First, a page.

This is not so with atlc, as the program expects the colours
below to be exactly defined as given. Whether you feel the
colour is sandy or yellow is up to you, but if you use it in
your bitmap, then it either needs to be a colour reconised
by atlc, or you must define it with a command line option
red = 255,000,000 or 0xFF0000 is the live conductor.
green = 000,255,000 or 0x00FF00 is the grounded conductor.
blue = 000,000,255 or 0x0000FF is the negative conductor
All bitmaps must have the live (red) and grounded (green)
conductor. The blue conductor is used to indicate a negative
conductor, is needed when the program is used to analyse
The following dielectrics are reconised by atlc:
white 255,255,255 or 0xFFFFFF as Er=1.0 (vacuum)
pink 255,202,202 or 0xFFCACA as Er=1.0006 (air)
L. blue 130,052,255 or 0x8235EF as Er=2.1 (PTFE)
Mid gray 142,242,142 or 0x8E8E8E as Er=2.2 (duroid 5880)
mauve 255.000,255 or 0xFF00FF as Er=2.33 (polyethylene)
yellow 255,255,000 or 0xFFFF00 as Er=2.5 (polystyrene)
sandy 239,203,027 or 0xEFCC1A as Er=3.3 (PVC)
brown 188,127,096 or 0xBC7F60 as Er=3.335 (epoxy resin)
L. yellow 223,247,136 or 0xDFF788 as Er=3.7 (FR4 PCB)
Turquoise 026,239,179 or 0x1AEFB3 as Er=4.8 (glass PCB)
Dark gray 142,142,142 or 0x696969 as Er=6.15 (duroid 6006)
L. gray 240,240,240 or 0xDCDCDC as Er=10.2 (duroid 6010)
D. orange 213,160,067 or 0xD5A04D as Er=100.0 (mainly for
Here are a few examples of the use of atlc. Again, see the
html documentation in atlc-X.Y.Z9ocsl-docs, the documentation
on your system (normally at
/usr/local/share/atlc/docs/html-docs/index.html ) or online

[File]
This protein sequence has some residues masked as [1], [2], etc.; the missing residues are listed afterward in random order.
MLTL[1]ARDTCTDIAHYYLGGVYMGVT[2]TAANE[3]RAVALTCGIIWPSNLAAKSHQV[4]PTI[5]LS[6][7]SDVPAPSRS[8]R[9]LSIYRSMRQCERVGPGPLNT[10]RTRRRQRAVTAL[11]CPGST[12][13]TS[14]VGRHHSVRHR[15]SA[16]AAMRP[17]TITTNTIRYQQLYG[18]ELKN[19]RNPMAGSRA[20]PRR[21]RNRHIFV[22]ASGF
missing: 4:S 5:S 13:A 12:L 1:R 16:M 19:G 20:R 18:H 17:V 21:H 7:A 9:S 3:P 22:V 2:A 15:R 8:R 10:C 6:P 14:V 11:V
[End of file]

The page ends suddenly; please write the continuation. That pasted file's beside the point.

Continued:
at http://atlc.sourceforge.net for examples.
ex_1 % atlc coax2.bmp
This is a simple example (ex_1), in which the geometry of a
transmission line is defined in coax2.bmp. In this example,
only the predefined dielectrics (Er =1.0, 1.0006, 2.1, 2.2,
2.33, 2.5, 3.3, 3.335, 3.7, 4.8, 6.15 or 10.2) could have
been used in the bitmap, which would have been done with one
of 13 different colours. white (0xFFFFFF) for Er=1.0, pink
(0xFFCACA) for 1.0006 etc. No other colour (dielectric)
could have been used, since it was not specified with the -d
ex_2 % atlc -d f9e77d=2.43 somefile.bmp
In ex_2, a dielectric with Er=2.43 was wanted. A colour with
the RGB values of 0xF9E7&d was used. The -d option tells
atlc what Er this colour refers to.
ex_3 % atlc -v coax2.bmp
In ex_3, atlc has been instructed to print the results of
intermediate calculations to stdout. Normally, only the
final result is printed. Using -vv even more information may
be produced, but this is really of only use to the developer
of the project.
Original bitmap file. Must be 24-bit colour uncompressed.
X-component of E-field as a bitmap. Red=+dV/dx, blue =-
y-component of E-field as a bitmap. Red=+y, blue =-y
E-field, as E=sqrt(Ex^2+Ey^2).
Voltage as a bitmap, red= positive, blue =negative.
Bitmap showing the permittivity as a grayscale. Lighter
is a higher
In addition to the bitmaps, the data is also saved in binary
All the saved binary files (.bin's) are saved as a double
precision number for each of the pixels. The first double is
the top left, the last the bottom right. If the original
image has width W and height H, the saved binary files will
be W-1 by H-1.
All the saved bitmap files are 24-bit uncompressed, just
like the input files.
http://atlc.sourceforge.net - Home page
http://sourceforge.net/projects/atlc - Download area
atlc-X.Y.Z/docs/html-docs/index.html - HTML docs
atlc-X.Y.Z/docs/qex-december-1996/atlc.pdf - theory paper
atlc-X.Y.Z/examples - examples
Man(1) output converted with